Hoelzle noted that three months prior to the attacks she had flown on a school trip to France. “In three months I had gone from flying internationally, where my parents dropped me off at the gate to, okay, take your shoes off (during check-in). It was a big change,” she said.
The event affects her to this day, she added.
“For my generation…we’ve experienced a lot of these events in our formative years, and I definitely think that has impacted some people,” Hoelzle said.
Lyons Village Council President Julie Fenicle was at home 20 years ago when she heard the news of the World Trade Center. “I felt shock. Unbelievable,” she said. “I think it took all of our innocence away. We did not expect something such as that to ever happen in the USA. There was anger in the respect of, what kind of people think that violence such as that is the answer to anything?
Fenicle believes that, to this day, the events of 9/11 have negatively affected how Americans view their country. “I think there’s so much more distrust, just in general. The way our country is now versus 20 years ago is a world of difference,” she said.
And while she isn’t certain of the attack’s lasting effects on the country, “I think there’s a lot of hate in the world right now,” she said.
Frank Wilton was working in downtown Toledo the morning of 9/11. Along with his co-workers, the Delta mayor wasn’t sure at first what was happening. “We were waiting for the other shoe to drop,” he said. “Being prior military, I was pretty stunned.”
Wilton said in the aftermath he saw more American flags flying and witnessed a dramatic increase in nationalism among citizens, especially among younger people. “Everything has unintended consequences, and I think that’s what you saw happened with the rampant amount of patriotism for awhile,” he said. “A lot of people thought we were in a smaller world than we thought.”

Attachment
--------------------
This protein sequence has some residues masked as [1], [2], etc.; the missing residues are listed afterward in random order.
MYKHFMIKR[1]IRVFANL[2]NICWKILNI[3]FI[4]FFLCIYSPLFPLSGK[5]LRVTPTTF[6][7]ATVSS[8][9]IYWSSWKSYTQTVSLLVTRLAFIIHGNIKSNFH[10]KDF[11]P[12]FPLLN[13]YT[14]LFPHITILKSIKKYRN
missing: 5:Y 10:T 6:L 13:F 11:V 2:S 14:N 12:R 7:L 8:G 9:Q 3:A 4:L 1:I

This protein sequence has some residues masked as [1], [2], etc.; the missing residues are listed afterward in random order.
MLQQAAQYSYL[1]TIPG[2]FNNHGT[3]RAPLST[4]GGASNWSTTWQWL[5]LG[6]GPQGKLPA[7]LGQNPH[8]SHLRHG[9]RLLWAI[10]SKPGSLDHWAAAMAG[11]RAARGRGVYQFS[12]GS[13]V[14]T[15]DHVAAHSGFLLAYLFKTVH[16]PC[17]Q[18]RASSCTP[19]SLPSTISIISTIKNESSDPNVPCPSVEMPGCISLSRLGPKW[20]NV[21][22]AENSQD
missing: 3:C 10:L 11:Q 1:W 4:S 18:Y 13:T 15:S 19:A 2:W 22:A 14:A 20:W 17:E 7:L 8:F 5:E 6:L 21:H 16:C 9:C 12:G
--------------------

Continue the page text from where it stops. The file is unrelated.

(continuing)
He was at work in 2001 when current Archbold Mayor Bradley Grime saw news of the terrorist attack on the internet. Grime couldn’t believe his eyes.
“It was unreal, something that we’ve never experienced here in the United States, so it was unbelievable,” he said. “You wondered if it was a hoax. Absolutely, I was stunned.”
As he watched the attacks unfold, Grime became angrier. “Once it sunk in, it was really just a matter of disbelief,” he said. “(But) everyone supported President Bush, how he came out and addressed the issue.”
Grime said the patriotism that swelled in the nation following the attack stands today.
“It united everybody. It wasn’t a political issue, and to me that was kind of refreshing,” he said. “It was an issue that touched everybody. That was probably the positive thing that came out of all that. Just as the country united, I think the community in Archbold did also.”
And Grime thinks residual patriotism over the 9/11 attacks remains to this day. “It’s in the back of everybody’s mind, always. You hope that we’re not letting our guard down, and I don’t think we are,” he said. “It just never leaves your mind. I don’t think we’ve ever forgotten about it. As far as our homeland being struck like that, this probably tops everything.”
Reach David J. Coehrs at 419-335-2010.